The other day I braved a visit to one of our local charity shops. There were no other customers and I needed to enquire whether they have begun accepting donations again after the last lockdown. We have been gradually sorting through the contents of my dad's bungalow since he moved into sheltered housing and we're trying to sell or give away anything useful rather than just leave it to the house clearance people to dispose of it.
Of course, while I was in there it was impossible to resist a browse and so I bought this book by Rachel Allen. I like her recipes and have had a good deal of success with them. When I got home and picked the book up to feast my eyes out plopped yet another hand written recipe, entitled, quite simply, "apple cake".
This has happened several times before and yet again I felt compelled to try the recipe.!
The ingredients were much like a basic sponge recipe but with added apple. It didn't say if the apple should be chopped or sliced and no tin size was given. It sounded like a normal 2lb loaf tin or 20cm round tin would work but I decided to use my Tala Bundt tin as it's good for normal quantities of cake mixture (as opposed to the greater volume required for most of the Nordic Ware tins). It was time for it to have an outing, having been lurking in the depths of the wardrobe for some time. (I now store my Bundt tins in the wardrobe as they are awkward things to stack and take up a disproportionate amount of space in a kitchen cupboard.)
One of the things that made me want to make the cake is that it called for wholemeal self raising flour. This is something that I happened to have in stock, a rogue purchase from the previous lockdown when, flustered and not concentrating, I picked it up mistaking it for bread flour. I used golden caster sugar instead of white and also assumed the 5g of chopped nuts was a mistake and it was meant to be 50g. The cooking time given was 1 hour but mine was done in 40 minutes so it was a good job I decided to check! It was probably using the Bundt tin that caused it to cook more quickly.
It was lovely. With the wholemeal flour and the chopped nuts it had a distinctly nutty flavour and was quite delicious. It wasn't overly sweet either, in fact you could almost consider it "good for you"! The only thing I might change for next time would be to maybe increase the amount of cinnamon to make it a bit more spicy. I could have dusted it with icing sugar or even given it a drizzle of icing but leaving it plain as it came out of the oven seemed just right for its wholesome appearance and flavour. Definitely a cake I will be making again.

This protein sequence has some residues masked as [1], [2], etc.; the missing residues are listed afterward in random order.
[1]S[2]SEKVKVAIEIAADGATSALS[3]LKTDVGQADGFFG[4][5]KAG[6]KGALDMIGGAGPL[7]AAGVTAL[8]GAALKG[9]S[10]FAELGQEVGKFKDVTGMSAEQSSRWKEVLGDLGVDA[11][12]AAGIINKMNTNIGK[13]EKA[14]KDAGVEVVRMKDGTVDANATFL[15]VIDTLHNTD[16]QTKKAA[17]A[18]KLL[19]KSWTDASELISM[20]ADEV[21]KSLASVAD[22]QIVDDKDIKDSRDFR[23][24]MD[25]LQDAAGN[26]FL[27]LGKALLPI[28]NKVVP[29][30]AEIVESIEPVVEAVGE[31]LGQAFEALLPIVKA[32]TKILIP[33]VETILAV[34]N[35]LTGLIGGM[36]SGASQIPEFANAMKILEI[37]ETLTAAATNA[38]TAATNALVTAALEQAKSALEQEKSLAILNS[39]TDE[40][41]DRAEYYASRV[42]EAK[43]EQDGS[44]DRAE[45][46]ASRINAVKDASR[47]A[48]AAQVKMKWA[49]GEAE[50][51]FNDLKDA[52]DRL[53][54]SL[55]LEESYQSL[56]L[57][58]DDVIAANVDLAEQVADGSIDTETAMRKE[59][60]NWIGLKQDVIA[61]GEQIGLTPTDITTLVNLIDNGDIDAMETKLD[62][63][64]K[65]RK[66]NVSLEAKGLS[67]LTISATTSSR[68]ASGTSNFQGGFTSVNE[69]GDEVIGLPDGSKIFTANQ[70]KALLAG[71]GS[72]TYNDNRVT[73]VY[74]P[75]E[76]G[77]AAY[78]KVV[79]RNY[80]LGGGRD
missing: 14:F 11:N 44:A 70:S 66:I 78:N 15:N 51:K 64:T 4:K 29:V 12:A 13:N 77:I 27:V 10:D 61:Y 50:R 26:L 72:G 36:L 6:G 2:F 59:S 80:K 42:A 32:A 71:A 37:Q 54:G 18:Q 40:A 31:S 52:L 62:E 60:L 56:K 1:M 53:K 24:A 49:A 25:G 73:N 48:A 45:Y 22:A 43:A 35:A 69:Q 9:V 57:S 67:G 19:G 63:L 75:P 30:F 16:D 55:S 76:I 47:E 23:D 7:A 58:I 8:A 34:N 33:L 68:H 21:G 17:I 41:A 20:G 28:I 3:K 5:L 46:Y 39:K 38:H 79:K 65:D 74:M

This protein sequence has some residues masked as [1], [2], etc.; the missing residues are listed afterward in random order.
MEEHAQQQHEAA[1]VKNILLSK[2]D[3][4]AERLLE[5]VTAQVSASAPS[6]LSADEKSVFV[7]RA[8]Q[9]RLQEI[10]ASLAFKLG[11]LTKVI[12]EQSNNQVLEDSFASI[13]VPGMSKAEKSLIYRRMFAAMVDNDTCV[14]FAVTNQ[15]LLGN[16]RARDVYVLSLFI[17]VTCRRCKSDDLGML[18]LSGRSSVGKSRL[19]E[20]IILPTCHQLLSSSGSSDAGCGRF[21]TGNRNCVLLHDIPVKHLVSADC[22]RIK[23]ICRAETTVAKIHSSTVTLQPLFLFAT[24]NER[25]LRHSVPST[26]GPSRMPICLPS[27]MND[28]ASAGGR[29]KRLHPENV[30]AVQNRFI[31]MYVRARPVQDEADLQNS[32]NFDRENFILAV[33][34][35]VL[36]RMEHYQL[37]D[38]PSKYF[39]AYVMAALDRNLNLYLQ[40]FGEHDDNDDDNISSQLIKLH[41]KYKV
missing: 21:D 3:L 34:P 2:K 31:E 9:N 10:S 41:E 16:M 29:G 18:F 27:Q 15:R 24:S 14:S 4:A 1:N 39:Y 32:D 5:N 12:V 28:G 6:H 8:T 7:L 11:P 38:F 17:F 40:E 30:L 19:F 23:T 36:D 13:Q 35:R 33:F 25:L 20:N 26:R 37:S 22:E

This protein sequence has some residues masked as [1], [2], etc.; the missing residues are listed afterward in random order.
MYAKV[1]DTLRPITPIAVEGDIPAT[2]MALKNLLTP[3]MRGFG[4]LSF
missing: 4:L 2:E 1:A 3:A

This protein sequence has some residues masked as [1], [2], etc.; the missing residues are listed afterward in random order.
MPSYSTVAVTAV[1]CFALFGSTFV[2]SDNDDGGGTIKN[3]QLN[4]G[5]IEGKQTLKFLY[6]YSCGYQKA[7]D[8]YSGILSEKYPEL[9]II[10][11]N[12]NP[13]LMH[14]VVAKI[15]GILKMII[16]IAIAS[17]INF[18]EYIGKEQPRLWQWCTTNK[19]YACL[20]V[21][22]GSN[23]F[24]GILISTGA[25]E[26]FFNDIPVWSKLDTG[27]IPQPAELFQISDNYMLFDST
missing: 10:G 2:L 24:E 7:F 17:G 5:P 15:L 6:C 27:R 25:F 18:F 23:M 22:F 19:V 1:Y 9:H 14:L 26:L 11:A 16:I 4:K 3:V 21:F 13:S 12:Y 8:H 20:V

As it turns out, I am not all that thrilled with the Rachel Allen book. A glance through it didn't inspire me to make anything in particular so it may well end up back at the charity shop!
175g wholemeal self raising flour
175g golden caster sugar
1 tsp baking powder
175g soft margarine or butter (I used Anchor Spreadable)
1 tsp ground cinnamon
50g chopped mixed nuts
1 cooking apple of about 250g, peeled, cored and diced
1 tblsp demerara sugar
Preheat the oven to 170 C / 150 fan / gas mk 3. Butter a 2lb (900g) loaf tin, 20cm round tin or a small Bundt tin.
Cream the butter and sugar until light and fluffy. Beat in the eggs one at a time with a little of the measured flour.
Mix the spice and baking powder with the flour and fold into the mixture. Finally add the chopped apple and the nuts and mix well to combine. Spoon the mixture into the tin, level the top and, if using a loaf tin or round tin, sprinkle the demerara sugar on top (omit with the Bundt tin as the top becomes the bottom). Give the tin a few sharp taps on the worktop to settle the mixture and avoid any air bubbles.
Bake for 40 minutes to 1 hour until done. Cool in the tin for 10 minutes then turn out onto a wire rack to cool completely.
Cuts into 10-12 slices.
I had that book - it has just gone into a charity shop box this afternoon. Now I need to find a CS which will take my big box of books. It does seem that everyone has had a clear out during lockdown - and those of us doing genuine house clearances/retirement downsizing are struggling to pass things on!! Our local CS now ask you to [a] say in advance what you are donating, and [b] take the appointment time they give you for a drop off. And many are refusing books round hereReplyDelete
Angela, luckily all of our local charity shops (we have five in this small town) are now accepting all kinds of donations. People from the Hospice shop have been to the house and taken the large items of furniture that they wanted and a "tools for Africa" charity has been and raided the shed. So, bit by bit we are re-homing all of the things my dad doesn't need and hopefully very little will end up at the tip. That's a very satisfying thought.Delete
When you return the book are you going to insert the recipe?ReplyDelete
I hadn't thought of that but now you mention it, I think I will, with a note saying how good it is!Delete
Nut cakes and apple cakes are always going to entice me to eat more than is good for me and so one that has both is just perfect. I've NEVER found a hand-written recipe in all my years of buying pre-loved books. How do you do it? I made an appointment for Christmas Eve to drop stuff off at a local charity shop but then we went into tier 4 and everything shut again. I'm getting into the cupboard with the charity shop bags and a bottle of gin and I think I'll surface some time in 2021.ReplyDelete
Phil, I do look at (and buy) an awful lot of secondhand cook books so the supply of inserts is probably in proportion! I feel inclined to join you in hiding in a cupboard until around February when we might be nearer the top of the waiting list for the vaccine. Or probably under the sofa, as all the cupboards are full of cake tins, ingredients or cook books!Delete
Happy (as you can make it) Christmas to you and yours!!